My niece attends an incredibly expensive private parochial school. Her parents are just tickled at how well she knows multiplication. My daughter was struggling. Ever smug, they directed the child to recite her multiplication table. She began to sing some silly song in silly voices. My kids were like ????. After listening to this performance, my daughter said, "so what's 3*5?" Her cousin just looked at her. "Oh I don't know that, I just know my song. It helps me". That's not multiplication, that's a choral performance folks, but her parents insisted she KNEW her multiplication down cold.
      Its smoke and mirrors over substance.
      Married to DH for 14 years. Living the rural life in the Colorado mountains

      DS11- Simply Classical 5/6
      DD9- Simply Classical 5/6 (neurotypical, but schooling with big brother to save mom's sanity)
      DD 6- Classic Core First Grade

      We've completed:
      Classic Core Jr. kindergarten, kindergarten, first grade, and second grade.
      Simply Classical levels B, C, 1, 2, 3, and 4.

      Comment


        #4
        Originally posted by Anita View Post
        Having just come from the public school system — a great charter school, even — and then completing the first three weeks of actual “homeschool” (as distinct from “virtual school at home”), I can confidently say, with a hint of bitterness: “They do not teach math in public school.”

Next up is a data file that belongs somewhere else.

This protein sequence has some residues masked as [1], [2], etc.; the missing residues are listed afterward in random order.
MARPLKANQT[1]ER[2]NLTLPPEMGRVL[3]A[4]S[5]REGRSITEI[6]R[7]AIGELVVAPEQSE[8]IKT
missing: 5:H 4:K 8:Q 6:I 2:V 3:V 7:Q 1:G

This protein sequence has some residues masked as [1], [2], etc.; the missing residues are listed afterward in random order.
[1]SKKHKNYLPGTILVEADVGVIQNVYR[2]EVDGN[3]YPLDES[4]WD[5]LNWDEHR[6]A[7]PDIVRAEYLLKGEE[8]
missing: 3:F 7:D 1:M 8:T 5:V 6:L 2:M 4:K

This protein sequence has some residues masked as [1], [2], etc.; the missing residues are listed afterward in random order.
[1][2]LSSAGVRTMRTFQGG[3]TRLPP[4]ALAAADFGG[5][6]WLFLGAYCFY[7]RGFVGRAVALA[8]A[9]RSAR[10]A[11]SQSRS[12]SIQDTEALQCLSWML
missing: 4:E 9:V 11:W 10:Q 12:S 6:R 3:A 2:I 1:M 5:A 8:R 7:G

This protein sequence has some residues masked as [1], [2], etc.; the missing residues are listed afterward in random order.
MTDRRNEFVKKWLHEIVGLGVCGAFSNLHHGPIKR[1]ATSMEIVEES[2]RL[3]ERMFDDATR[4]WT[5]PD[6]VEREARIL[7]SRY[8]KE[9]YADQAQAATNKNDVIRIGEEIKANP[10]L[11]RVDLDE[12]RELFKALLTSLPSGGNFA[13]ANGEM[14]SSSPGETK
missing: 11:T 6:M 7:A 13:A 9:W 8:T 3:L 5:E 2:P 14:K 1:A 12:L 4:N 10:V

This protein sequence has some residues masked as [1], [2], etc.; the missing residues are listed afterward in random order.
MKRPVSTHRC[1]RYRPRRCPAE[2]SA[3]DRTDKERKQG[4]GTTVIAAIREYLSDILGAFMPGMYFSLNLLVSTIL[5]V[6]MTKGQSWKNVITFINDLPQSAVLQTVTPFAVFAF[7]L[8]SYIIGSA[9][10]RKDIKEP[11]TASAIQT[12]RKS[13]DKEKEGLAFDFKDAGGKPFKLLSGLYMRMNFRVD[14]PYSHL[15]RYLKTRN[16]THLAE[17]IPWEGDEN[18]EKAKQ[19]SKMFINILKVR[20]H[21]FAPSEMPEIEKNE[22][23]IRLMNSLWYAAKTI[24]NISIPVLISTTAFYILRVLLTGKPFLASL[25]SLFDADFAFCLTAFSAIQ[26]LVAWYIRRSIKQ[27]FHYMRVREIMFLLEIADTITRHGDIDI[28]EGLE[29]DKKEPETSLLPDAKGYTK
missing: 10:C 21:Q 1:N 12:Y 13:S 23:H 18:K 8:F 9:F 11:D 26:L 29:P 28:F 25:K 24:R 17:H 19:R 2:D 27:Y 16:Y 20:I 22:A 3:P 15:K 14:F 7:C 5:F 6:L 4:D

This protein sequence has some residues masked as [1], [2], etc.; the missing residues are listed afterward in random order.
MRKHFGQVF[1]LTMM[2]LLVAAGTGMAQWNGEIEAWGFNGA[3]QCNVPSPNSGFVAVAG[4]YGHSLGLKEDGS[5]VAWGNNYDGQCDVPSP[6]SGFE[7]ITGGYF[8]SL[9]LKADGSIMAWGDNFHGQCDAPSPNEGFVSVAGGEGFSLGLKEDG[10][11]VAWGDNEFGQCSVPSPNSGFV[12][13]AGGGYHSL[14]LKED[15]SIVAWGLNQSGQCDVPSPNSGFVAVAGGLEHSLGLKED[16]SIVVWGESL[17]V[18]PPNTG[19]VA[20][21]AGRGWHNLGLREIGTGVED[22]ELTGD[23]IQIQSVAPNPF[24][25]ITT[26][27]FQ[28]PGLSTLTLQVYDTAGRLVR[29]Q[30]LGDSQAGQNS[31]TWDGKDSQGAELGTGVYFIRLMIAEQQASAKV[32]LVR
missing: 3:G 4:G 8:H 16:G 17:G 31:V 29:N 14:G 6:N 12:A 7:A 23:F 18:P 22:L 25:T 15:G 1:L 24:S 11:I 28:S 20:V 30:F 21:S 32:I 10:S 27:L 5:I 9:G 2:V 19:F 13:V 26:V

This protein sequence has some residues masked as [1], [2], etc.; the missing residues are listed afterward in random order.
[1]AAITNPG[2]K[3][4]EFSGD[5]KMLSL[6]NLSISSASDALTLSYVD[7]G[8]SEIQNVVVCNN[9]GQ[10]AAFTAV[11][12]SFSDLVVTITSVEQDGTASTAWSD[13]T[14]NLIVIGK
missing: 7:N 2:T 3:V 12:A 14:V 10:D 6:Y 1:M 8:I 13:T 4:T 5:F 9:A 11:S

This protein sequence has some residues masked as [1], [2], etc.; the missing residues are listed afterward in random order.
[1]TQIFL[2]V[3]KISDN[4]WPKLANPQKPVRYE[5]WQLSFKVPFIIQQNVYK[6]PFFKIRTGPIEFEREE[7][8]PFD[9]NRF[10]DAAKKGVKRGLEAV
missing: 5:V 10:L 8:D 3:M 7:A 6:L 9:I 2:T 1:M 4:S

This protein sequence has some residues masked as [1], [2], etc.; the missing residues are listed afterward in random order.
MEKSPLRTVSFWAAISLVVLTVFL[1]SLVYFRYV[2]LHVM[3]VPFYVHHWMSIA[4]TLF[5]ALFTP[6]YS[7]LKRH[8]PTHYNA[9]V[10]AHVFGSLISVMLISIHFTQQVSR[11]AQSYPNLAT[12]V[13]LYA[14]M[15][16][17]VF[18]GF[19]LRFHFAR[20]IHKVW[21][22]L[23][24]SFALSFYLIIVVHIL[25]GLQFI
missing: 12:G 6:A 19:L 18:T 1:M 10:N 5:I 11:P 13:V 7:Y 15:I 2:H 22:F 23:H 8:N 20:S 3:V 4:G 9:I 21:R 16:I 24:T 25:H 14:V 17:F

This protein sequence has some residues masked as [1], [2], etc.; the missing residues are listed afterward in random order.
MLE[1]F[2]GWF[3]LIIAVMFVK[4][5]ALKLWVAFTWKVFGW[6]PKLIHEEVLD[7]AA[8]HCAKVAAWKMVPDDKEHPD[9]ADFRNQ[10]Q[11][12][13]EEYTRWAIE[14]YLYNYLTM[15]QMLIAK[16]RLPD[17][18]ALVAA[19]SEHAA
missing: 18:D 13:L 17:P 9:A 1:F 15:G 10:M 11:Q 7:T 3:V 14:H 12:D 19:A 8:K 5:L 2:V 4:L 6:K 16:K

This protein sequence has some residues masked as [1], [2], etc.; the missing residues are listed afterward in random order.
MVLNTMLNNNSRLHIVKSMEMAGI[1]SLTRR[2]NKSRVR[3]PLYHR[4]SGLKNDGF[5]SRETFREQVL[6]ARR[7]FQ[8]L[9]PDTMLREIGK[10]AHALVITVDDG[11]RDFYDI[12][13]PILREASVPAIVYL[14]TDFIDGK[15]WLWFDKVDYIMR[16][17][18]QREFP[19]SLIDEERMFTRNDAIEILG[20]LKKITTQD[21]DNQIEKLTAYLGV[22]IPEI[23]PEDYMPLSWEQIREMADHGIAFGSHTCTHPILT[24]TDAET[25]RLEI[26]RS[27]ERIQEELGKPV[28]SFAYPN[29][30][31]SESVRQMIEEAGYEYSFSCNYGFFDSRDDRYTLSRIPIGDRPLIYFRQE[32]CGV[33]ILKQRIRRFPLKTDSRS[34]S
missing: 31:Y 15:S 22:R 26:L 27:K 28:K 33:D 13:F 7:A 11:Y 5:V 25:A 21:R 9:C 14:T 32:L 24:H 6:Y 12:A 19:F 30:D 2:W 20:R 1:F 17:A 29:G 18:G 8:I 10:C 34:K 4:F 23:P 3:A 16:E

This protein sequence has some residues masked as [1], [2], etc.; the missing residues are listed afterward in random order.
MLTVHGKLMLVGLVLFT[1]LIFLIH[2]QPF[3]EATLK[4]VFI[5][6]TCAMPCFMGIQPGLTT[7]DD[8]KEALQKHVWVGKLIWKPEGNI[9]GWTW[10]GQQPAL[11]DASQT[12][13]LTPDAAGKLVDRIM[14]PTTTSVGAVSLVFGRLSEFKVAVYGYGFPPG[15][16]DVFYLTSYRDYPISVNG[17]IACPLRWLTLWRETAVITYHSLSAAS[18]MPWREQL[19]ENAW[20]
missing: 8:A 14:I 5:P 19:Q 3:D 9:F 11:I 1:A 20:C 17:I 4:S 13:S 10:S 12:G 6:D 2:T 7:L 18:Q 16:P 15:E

Because: Wow. 😒

        Just the sheer staggerment of how far behind my kids are is astounding. My younger son should be ready to review 2nd grade math in readiness for 3rd. (Nope.) He barely has a handle on 2nd (barely). My oldest should be reviewing 4th material in preparation for 5th (already a repeat, since he “supposedly” completed 5th grade Math last year at his charter school).

        .... crickets .....

        My older daughter is doing the best out of all my students who can actually do math. But even she is struggling to be on-grade.

        The math program we are using (Seton) is good. Solid. On grade. Thorough. But it’s not necessarily mastery-based the way Rod and Staff is. (Poo!) I like its emphasis on word problems (a weak spot), mathematical terms (commutative, associative, identity, inverse properties, etc.) and that it’s an all-in-one workbook (not a TM + a student book + blacklines + flash cards + homemade manipulatives — yiiiiiiikes). But if they cant do the *basics*, the best textbook in the world means exactly nil.

        So we are doing Xtra Math daily on the computer, a back step in grade each with Seton workbooks (so they can get acquainted with the style of its math curricula) and 2nd grade black lines (that I just happened to save from when my kids were doing MP full time). We’ll get to where we need to go pretty quickly, I think. Despite their challenges, the kids are bright and hardworking, so I don’t doubt they will catch up by the end of the year.